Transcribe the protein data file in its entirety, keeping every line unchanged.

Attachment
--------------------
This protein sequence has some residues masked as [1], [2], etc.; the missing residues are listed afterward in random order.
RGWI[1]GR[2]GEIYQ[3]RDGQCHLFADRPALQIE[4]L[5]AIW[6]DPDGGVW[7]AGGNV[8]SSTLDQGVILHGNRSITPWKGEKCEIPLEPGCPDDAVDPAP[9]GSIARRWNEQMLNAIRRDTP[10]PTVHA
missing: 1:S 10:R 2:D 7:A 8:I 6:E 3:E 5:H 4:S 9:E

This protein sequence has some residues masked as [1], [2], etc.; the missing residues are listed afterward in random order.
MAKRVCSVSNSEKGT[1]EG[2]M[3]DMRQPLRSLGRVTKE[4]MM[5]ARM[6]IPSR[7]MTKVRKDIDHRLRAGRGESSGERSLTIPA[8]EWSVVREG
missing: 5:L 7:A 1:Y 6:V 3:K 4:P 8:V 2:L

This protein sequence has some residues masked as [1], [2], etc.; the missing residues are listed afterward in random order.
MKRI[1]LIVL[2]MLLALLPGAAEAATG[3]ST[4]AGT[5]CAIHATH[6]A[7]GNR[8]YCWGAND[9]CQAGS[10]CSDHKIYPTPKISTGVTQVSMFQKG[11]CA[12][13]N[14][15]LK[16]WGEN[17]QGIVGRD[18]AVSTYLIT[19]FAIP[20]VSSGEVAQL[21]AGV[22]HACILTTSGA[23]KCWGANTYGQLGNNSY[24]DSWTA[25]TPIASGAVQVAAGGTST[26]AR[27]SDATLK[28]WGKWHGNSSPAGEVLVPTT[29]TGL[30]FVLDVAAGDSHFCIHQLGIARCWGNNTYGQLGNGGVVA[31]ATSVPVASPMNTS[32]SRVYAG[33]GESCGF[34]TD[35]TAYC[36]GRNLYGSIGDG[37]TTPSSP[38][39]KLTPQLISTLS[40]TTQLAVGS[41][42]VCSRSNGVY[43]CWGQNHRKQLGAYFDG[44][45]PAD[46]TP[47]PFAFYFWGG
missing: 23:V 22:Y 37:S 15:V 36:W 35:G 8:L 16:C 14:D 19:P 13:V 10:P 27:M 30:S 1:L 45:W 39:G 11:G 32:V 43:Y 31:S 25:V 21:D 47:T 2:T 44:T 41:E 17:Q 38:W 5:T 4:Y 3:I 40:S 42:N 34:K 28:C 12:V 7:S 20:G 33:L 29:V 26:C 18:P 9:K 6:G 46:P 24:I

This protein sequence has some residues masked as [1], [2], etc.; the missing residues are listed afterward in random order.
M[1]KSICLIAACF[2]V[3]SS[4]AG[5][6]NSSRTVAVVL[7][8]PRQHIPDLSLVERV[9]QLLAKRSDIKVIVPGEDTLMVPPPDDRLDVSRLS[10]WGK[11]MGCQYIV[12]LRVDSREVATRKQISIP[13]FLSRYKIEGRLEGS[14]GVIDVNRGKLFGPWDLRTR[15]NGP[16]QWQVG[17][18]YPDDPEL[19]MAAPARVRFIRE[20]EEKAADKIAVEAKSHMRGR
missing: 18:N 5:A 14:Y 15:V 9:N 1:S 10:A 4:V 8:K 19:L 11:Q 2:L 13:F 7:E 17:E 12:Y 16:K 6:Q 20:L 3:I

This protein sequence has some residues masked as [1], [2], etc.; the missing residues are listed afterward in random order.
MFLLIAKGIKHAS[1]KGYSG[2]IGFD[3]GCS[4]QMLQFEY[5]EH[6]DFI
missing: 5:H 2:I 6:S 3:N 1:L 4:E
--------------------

This protein sequence has some residues masked as [1], [2], etc.; the missing residues are listed afterward in random order.
RGWI[1]GR[2]GEIYQ[3]RDGQCHLFADRPALQIE[4]L[5]AIW[6]DPDGGVW[7]AGGNV[8]SSTLDQGVILHGNRSITPWKGEKCEIPLEPGCPDDAVDPAP[9]GSIARRWNEQMLNAIRRDTP[10]PTVHA
missing: 1:S 10:R 2:D 7:A 8:I 6:E 3:E 5:H 4:S 9:E

This protein sequence has some residues masked as [1], [2], etc.; the missing residues are listed afterward in random order.
MAKRVCSVSNSEKGT[1]EG[2]M[3]DMRQPLRSLGRVTKE[4]MM[5]ARM[6]IPSR[7]MTKVRKDIDHRLRAGRGESSGERSLTIPA[8]EWSVVREG
missing: 5:L 7:A 1:Y 6:V 3:K 4:P 8:V 2:L

This protein sequence has some residues masked as [1], [2], etc.; the missing residues are listed afterward in random order.
MKRI[1]LIVL[2]MLLALLPGAAEAATG[3]ST[4]AGT[5]CAIHATH[6]A[7]GNR[8]YCWGAND[9]CQAGS[10]CSDHKIYPTPKISTGVTQVSMFQKG[11]CA[12][13]N[14][15]LK[16]WGEN[17]QGIVGRD[18]AVSTYLIT[19]FAIP[20]VSSGEVAQL[21]AGV[22]HACILTTSGA[23]KCWGANTYGQLGNNSY[24]DSWTA[25]TPIASGAVQVAAGGTST[26]AR[27]SDATLK[28]WGKWHGNSSPAGEVLVPTT[29]TGL[30]FVLDVAAGDSHFCIHQLGIARCWGNNTYGQLGNGGVVA[31]ATSVPVASPMNTS[32]SRVYAG[33]GESCGF[34]TD[35]TAYC[36]GRNLYGSIGDG[37]TTPSSP[38][39]KLTPQLISTLS[40]TTQLAVGS[41][42]VCSRSNGVY[43]CWGQNHRKQLGAYFDG[44][45]PAD[46]TP[47]PFAFYFWGG
missing: 23:V 22:Y 37:S 15:V 36:W 35:G 8:L 16:C 14:D 19:P 13:V 10:P 27:M 30:S 1:L 45:W 39:G 11:G 32:V 43:Y 31:S 25:V 21:D 47:T 2:T 44:T 41:E 17:Q 38:W 5:T 4:Y 3:I 40:S 42:N 34:K 28:C 12:V 7:S 20:G 33:L 29:V 26:C 18:P 9:K 6:G 46:P 24:I

This protein sequence has some residues masked as [1], [2], etc.; the missing residues are listed afterward in random order.
M[1]KSICLIAACF[2]V[3]SS[4]AG[5][6]NSSRTVAVVL[7][8]PRQHIPDLSLVERV[9]QLLAKRSDIKVIVPGEDTLMVPPPDDRLDVSRLS[10]WGK[11]MGCQYIV[12]LRVDSREVATRKQISIP[13]FLSRYKIEGRLEGS[14]GVIDVNRGKLFGPWDLRTR[15]NGP[16]QWQVG[17][18]YPDDPEL[19]MAAPARVRFIRE[20]EEKAADKIAVEAKSHMRGR
missing: 18:N 5:A 14:Y 15:V 9:N 1:S 10:A 4:V 8:K 19:L 11:Q 2:L 13:F 7:E 17:E 12:Y 16:K 6:Q 20:L 3:I

This protein sequence has some residues masked as [1], [2], etc.; the missing residues are listed afterward in random order.
MFLLIAKGIKHAS[1]KGYSG[2]IGFD[3]GCS[4]QMLQFEY[5]EH[6]DFI
missing: 5:H 2:I 6:S 3:N 1:L 4:E